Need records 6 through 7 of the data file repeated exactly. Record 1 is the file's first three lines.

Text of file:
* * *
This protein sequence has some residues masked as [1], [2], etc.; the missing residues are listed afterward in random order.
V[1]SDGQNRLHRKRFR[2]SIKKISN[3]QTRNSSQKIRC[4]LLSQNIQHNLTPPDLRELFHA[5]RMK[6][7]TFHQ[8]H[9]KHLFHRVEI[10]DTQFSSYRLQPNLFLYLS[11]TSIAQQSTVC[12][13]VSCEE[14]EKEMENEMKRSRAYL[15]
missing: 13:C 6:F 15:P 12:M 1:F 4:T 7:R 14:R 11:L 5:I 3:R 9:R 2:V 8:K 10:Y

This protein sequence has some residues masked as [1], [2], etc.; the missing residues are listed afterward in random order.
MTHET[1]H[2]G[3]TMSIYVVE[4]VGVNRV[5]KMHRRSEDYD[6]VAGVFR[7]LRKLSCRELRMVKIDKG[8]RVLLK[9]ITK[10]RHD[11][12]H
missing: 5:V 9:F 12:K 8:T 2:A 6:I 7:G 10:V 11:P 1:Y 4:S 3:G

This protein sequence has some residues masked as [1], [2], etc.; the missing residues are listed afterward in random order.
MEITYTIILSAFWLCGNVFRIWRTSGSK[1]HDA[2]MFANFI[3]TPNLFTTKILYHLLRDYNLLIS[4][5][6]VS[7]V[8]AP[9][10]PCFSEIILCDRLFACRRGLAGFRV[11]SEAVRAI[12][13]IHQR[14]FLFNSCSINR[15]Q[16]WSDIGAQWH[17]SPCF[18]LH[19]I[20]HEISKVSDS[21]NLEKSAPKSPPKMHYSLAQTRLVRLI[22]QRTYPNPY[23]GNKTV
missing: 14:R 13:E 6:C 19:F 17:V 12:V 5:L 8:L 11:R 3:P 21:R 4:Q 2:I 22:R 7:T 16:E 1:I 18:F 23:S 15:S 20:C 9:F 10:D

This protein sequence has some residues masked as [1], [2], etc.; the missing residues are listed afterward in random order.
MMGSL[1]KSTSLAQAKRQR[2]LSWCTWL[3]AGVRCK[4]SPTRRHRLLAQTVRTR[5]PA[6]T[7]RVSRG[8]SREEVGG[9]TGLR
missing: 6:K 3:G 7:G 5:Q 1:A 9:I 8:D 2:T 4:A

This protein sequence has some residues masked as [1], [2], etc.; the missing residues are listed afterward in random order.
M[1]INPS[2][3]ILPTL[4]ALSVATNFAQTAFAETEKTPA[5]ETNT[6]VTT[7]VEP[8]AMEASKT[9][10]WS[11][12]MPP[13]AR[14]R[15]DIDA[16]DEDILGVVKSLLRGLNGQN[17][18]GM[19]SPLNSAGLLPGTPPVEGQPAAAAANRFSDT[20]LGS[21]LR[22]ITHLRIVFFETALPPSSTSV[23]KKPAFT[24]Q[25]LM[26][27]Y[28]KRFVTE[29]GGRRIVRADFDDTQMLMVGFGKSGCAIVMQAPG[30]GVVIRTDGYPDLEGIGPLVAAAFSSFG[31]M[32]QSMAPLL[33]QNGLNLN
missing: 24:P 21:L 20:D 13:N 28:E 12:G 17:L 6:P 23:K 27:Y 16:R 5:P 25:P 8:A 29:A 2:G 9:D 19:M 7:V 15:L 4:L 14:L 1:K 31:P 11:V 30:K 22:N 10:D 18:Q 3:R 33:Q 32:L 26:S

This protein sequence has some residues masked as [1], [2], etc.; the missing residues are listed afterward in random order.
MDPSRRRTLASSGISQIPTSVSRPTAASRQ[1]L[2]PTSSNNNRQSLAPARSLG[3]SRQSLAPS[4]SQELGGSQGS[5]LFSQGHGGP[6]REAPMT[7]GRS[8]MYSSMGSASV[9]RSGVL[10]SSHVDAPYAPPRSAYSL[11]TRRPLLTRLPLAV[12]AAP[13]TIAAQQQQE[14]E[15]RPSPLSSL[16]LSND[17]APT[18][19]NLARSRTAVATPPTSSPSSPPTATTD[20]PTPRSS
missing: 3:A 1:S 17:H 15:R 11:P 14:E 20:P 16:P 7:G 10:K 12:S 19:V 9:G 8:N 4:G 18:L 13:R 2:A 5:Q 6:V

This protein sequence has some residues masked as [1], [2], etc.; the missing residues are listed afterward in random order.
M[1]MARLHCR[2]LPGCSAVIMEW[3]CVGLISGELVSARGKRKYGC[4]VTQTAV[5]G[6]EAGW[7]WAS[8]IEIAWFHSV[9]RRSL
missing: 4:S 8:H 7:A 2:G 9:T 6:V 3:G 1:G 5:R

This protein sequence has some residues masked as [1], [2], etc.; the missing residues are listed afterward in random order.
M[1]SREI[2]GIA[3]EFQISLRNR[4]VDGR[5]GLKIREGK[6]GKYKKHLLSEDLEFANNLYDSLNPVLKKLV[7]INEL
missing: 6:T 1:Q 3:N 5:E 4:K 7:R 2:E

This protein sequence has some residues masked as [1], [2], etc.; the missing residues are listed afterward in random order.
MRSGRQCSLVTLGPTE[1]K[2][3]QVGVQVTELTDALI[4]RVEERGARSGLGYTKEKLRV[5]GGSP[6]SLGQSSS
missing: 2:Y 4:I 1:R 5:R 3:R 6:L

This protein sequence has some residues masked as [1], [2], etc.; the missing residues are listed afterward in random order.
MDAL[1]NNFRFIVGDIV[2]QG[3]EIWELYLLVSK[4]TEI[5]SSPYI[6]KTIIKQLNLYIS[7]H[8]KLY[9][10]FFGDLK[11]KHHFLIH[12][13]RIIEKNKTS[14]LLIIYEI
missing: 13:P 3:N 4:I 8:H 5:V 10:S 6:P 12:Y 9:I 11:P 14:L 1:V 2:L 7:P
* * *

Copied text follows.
This protein sequence has some residues masked as [1], [2], etc.; the missing residues are listed afterward in random order.
MDPSRRRTLASSGISQIPTSVSRPTAASRQ[1]L[2]PTSSNNNRQSLAPARSLG[3]SRQSLAPS[4]SQELGGSQGS[5]LFSQGHGGP[6]REAPMT[7]GRS[8]MYSSMGSASV[9]RSGVL[10]SSHVDAPYAPPRSAYSL[11]TRRPLLTRLPLAV[12]AAP[13]TIAAQQQQE[14]E[15]RPSPLSSL[16]LSND[17]APT[18][19]NLARSRTAVATPPTSSPSSPPTATTD[20]PTPRSS
missing: 3:A 1:S 17:H 15:R 11:P 14:E 20:P 16:P 7:G 10:K 12:S 19:V 9:G 8:N 4:G 18:L 13:R 2:A 5:Q 6:V

This protein sequence has some residues masked as [1], [2], etc.; the missing residues are listed afterward in random order.
M[1]MARLHCR[2]LPGCSAVIMEW[3]CVGLISGELVSARGKRKYGC[4]VTQTAV[5]G[6]EAGW[7]WAS[8]IEIAWFHSV[9]RRSL
missing: 4:S 8:H 7:A 2:G 9:T 6:V 3:G 1:G 5:R